Sunday, April 15, 2012

Two for Sunday

Bath time for Ruffy
We tried to get an early start this morning. John was out at the barn by 8 a.m. to take care of Ruffy's  frog, which seems to be doing much better. I finally arrived by 9:30, got saddled up, and we headed out.

Ruffy is loving her Easyboot Backcountry Gloves--some cushion and plenty of protection. What she still doesn't love is crossing water. Harley was the man and led the way, back and forth a number of times over a small drainage. Ruffy insists on jumping it and will not walk across--she's a jumper all right! Unlike Rolex, she hasn't had as much time out in the woods, but she also doesn't have the same mind set--more like Harley, "Oh my God, yikes, we need to get out of here!" She gets agitated when the footing is dicey and just mashes her way onward in hopes of ending the "crisis". Harley used to be much more like her, but with time and experience, he's made great progress. He still has his panic moments, but he takes a lot more in stride. We only rode for about an hour, then Ruffy got a nice bath, especially her tail, as you can see John gathering up in the picture.

After lunch, it was back to the barn for ride number two. The horses were enjoying a siesta and their own lunch in the barn, plus a break from the bugs. Today's heat brought out the black flies (Maine state bird) and voracious mosquitoes. Rolex and Harley were in lollygag mode. So we decided to take the nippers and make it a relaxing trail trimming ride. Rolex disproves the "hot-headed chestnut OTTB mare" stereotype all the time. But today, she even boggled my mind.  She stood  placidly, while John snipped branches that rained down around her, sometimes landing on her neck and backside. What a level-headed girl! Even the black flies didn't seem to upset her too much. I must say, Harley behaved quite well too. He didn't mind stopping every so ofter and just standing still while John trimmed. Even once they realized they were heading home, both horses slowed enough for John to continue snipping away as we went.  Harley stood like a rock as four ATVs passed us. Rolex was a little concerned about them, but maintained her composure. Big pats for both horses!

Heading home

Yesterday I flew solo with Harley. We went out to the Tatnic Woods region via the Nature Trail where the footing is nice and soft. There are some great spots for trots and canters, except Harley kept spooking at large piles of fire wood where there's been some cutting going on. Since they are right along the trail, he was weaving side to side, arching his neck, and looking hard at these "demons".  

Giant wolf pine in the woods
I read an article in Northern Woodlands magazine about "wolf trees"--those left standing by the settlers because they delineated a border or corner, and we often of little use for lumber due to their branching structure. We came across such a tree on our ride in Tatnic--a lone white pine in a stand of much younger growth. I recommend you go to the link (be patient while it loads if you've got a slow computer like me) for the photographs of some stunning trees. Seeing old trees like these, I imagine what the surrounding woodland must have looked like over 100 years ago. Adding to the magic,  are old stone walls, marching off into the woods, crumbling cellar holes from long-vanished hamlets. When the west opened up, many farmers threw in their lot to head for more fertile, less stony soil. All that remains are their tilting headstones, lilacs and day lilies gone wild,reaching up for the sun, flanking the front dooryard marked by a granite chunk in the middled of the foundation wall. The historical scenery is one of the many enjoyments of our trails around here.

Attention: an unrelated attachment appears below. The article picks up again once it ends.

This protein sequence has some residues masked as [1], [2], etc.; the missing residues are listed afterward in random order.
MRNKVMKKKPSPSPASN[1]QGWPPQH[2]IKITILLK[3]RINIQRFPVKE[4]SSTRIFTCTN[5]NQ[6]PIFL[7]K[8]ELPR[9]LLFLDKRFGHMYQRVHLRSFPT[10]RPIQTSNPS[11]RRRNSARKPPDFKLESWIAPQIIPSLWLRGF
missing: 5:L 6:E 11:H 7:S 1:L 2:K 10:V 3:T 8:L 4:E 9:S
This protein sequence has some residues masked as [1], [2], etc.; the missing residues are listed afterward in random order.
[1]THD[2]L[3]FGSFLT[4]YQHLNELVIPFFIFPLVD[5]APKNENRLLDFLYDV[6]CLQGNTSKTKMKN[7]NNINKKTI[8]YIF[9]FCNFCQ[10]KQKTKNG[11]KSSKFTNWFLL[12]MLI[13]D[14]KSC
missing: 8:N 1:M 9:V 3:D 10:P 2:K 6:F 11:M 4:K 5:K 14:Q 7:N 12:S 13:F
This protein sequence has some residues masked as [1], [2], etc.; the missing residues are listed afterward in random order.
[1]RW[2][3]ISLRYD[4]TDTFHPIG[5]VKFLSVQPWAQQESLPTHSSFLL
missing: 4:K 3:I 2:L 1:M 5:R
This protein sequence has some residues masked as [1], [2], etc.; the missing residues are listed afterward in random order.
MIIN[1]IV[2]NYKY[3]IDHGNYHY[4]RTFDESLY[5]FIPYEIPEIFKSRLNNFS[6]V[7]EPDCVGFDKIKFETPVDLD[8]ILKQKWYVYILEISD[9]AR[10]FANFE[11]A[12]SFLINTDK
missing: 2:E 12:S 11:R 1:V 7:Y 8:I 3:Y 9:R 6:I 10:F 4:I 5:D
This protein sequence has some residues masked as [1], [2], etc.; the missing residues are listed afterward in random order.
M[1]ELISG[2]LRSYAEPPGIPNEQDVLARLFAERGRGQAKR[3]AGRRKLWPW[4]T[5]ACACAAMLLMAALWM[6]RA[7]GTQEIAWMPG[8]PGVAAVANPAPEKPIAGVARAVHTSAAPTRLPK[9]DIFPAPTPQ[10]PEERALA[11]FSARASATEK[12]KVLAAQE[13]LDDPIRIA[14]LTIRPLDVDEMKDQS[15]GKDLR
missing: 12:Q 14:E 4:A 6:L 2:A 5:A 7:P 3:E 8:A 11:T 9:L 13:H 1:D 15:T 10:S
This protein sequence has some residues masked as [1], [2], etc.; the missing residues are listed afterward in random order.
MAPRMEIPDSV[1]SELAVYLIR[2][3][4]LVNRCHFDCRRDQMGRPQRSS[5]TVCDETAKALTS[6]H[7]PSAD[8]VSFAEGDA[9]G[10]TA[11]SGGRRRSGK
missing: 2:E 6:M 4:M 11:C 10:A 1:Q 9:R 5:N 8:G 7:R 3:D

I tend to be more contemplative when I ride alone, hence the long-winded history lesson. But I also wondered how this dry weather may affect the spring breeding season for frogs, salamanders, and turtles. If the vernal pools dry up too quickly, will breeding/egg laying territory be lost? The Tatnic Woods region is dotted with vernal pools and thin soil covering a large amount of granite. I did hear peepers singing in this pool,  but I pondered the drought-like situation we've been in all spring due to lack of snow melt and/or rain.

All that day-dreaming almost unseated me on the way home. As Harley picked his way home, with me riding on the buckle and sing my version of Handsome Molly, aka Handsome Harley, something large in the woods, possibly a deer, rattled the leaves and Harley took off with me picking up the slack reins. Yee--haa, and we're off! He came back down to a walk, albeit more of a jig, until we were well away from the "scary noise". That'll teach me to not pay attention!


  1. I totally enjoyed this posting of events, chuckling here and there, in accordance to how I or the mare too, have similar thought and action with certain things.
    The Slick and or, thick woods...mine does the "I am fending for myself quick- get- m- outa- here" mode...which certainly has proven hazardous for staying upright!

    Nothing like a little heat to make the horses a bit lackadaisical about reacting. I always like it when that happens...but so out of character, sometimes I wonder if something is wrong!

    I really am shocked at your early in the season. The state bird comment made me laugh, but I know it is a pain to have so many. I have only had them in the extremes of our country, and they can be TERRIBLE.
    Glad you stayed on the spooky buckle I did a few weeks ago. I actually am rethinking the "buckle" rides...mine are not quite out that far...but far enough to really enjoy and relax.

    That tree and it's history is very awesome!
    Great to catch up some with you two!! Neat to have an equine loving husband! I keep trying to get mine there!

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